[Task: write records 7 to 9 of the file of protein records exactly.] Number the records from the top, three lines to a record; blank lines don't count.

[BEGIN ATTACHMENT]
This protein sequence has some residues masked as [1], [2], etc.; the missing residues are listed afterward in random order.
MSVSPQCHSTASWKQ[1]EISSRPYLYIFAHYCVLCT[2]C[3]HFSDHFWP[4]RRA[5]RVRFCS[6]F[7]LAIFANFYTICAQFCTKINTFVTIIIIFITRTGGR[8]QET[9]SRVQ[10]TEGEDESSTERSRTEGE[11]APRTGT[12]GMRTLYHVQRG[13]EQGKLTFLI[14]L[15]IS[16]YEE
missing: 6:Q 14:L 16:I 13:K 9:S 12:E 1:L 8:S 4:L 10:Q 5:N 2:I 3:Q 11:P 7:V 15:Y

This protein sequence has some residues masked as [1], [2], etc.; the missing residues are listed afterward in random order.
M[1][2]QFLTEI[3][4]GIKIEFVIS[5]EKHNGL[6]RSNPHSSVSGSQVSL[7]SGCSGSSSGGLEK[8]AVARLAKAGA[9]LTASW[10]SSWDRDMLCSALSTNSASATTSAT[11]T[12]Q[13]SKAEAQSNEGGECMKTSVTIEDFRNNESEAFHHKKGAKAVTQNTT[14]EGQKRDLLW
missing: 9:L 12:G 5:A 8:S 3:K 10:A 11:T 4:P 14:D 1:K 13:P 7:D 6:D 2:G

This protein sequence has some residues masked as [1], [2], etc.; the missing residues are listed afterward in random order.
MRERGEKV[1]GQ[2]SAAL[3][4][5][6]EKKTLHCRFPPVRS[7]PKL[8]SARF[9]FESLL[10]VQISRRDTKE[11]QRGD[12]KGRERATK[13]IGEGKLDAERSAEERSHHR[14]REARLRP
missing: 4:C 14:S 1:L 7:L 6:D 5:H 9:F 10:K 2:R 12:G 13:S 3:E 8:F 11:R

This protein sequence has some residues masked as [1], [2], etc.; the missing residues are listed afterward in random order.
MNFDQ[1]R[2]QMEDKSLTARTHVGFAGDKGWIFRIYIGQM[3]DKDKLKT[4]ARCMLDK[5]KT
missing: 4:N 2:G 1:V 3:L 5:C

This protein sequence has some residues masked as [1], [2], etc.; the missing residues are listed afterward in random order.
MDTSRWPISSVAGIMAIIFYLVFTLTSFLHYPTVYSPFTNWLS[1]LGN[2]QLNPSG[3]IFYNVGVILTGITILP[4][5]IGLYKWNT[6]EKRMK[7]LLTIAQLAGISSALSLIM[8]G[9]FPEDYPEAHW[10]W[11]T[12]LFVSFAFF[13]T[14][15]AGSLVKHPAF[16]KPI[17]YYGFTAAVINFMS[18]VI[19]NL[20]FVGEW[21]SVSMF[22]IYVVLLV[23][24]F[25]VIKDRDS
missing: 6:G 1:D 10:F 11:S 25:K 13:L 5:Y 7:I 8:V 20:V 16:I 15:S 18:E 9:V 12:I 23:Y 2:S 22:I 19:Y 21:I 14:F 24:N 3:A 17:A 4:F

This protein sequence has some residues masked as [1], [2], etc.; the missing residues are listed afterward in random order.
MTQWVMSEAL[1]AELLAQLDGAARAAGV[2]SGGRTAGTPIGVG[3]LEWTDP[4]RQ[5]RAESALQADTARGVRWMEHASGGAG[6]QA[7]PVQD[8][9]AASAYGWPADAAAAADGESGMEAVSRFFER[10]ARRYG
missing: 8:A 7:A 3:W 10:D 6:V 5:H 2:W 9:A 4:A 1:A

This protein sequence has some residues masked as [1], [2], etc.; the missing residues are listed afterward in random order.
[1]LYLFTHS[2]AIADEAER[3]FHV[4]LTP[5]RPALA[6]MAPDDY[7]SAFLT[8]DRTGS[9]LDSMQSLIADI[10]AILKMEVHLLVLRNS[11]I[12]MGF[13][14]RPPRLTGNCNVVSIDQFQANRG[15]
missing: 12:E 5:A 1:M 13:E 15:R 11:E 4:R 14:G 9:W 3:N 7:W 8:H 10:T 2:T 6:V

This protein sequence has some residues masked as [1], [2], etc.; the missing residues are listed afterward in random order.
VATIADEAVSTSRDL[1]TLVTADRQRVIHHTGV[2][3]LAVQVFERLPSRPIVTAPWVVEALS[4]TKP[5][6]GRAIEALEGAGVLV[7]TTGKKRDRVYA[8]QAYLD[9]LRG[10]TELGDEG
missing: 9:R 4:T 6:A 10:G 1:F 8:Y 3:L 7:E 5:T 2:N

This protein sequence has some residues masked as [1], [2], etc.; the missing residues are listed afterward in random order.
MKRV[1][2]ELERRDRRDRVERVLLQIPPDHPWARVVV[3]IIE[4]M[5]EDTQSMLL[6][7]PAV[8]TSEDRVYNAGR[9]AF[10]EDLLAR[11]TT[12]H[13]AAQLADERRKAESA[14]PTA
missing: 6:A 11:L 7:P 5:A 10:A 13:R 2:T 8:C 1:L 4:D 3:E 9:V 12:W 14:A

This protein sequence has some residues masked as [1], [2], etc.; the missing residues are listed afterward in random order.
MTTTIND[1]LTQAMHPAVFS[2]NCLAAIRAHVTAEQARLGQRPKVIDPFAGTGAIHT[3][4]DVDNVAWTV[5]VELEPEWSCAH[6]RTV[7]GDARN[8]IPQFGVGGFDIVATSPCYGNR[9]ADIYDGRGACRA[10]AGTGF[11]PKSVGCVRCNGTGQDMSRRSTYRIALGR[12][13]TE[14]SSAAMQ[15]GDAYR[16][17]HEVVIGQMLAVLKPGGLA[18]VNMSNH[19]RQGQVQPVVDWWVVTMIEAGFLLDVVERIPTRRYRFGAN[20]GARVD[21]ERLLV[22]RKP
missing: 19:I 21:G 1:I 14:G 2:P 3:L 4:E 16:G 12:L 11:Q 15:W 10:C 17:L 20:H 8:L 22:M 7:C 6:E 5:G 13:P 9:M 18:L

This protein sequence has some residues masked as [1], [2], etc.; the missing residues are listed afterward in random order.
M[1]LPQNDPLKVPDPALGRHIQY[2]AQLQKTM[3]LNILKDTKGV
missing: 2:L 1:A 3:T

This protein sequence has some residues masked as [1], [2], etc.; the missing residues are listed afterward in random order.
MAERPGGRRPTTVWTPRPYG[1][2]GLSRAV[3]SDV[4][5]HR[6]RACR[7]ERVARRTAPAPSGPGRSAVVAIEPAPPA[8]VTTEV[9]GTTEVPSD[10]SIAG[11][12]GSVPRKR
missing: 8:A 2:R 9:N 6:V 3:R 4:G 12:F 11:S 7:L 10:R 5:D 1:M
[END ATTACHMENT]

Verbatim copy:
This protein sequence has some residues masked as [1], [2], etc.; the missing residues are listed afterward in random order.
[1]LYLFTHS[2]AIADEAER[3]FHV[4]LTP[5]RPALA[6]MAPDDY[7]SAFLT[8]DRTGS[9]LDSMQSLIADI[10]AILKMEVHLLVLRNS[11]I[12]MGF[13][14]RPPRLTGNCNVVSIDQFQANRG[15]
missing: 12:E 5:A 1:M 13:E 15:R 11:E 4:R 14:G 9:W 3:N 7:W 8:H 10:T 2:T 6:V

This protein sequence has some residues masked as [1], [2], etc.; the missing residues are listed afterward in random order.
VATIADEAVSTSRDL[1]TLVTADRQRVIHHTGV[2][3]LAVQVFERLPSRPIVTAPWVVEALS[4]TKP[5][6]GRAIEALEGAGVLV[7]TTGKKRDRVYA[8]QAYLD[9]LRG[10]TELGDEG
missing: 9:R 4:T 6:A 10:G 1:F 8:Y 3:L 7:E 5:T 2:N

This protein sequence has some residues masked as [1], [2], etc.; the missing residues are listed afterward in random order.
MKRV[1][2]ELERRDRRDRVERVLLQIPPDHPWARVVV[3]IIE[4]M[5]EDTQSMLL[6][7]PAV[8]TSEDRVYNAGR[9]AF[10]EDLLAR[11]TT[12]H[13]AAQLADERRKAESA[14]PTA
missing: 6:A 11:L 7:P 5:A 10:A 13:R 2:T 8:C 1:L 4:D 3:E 9:V 12:W 14:A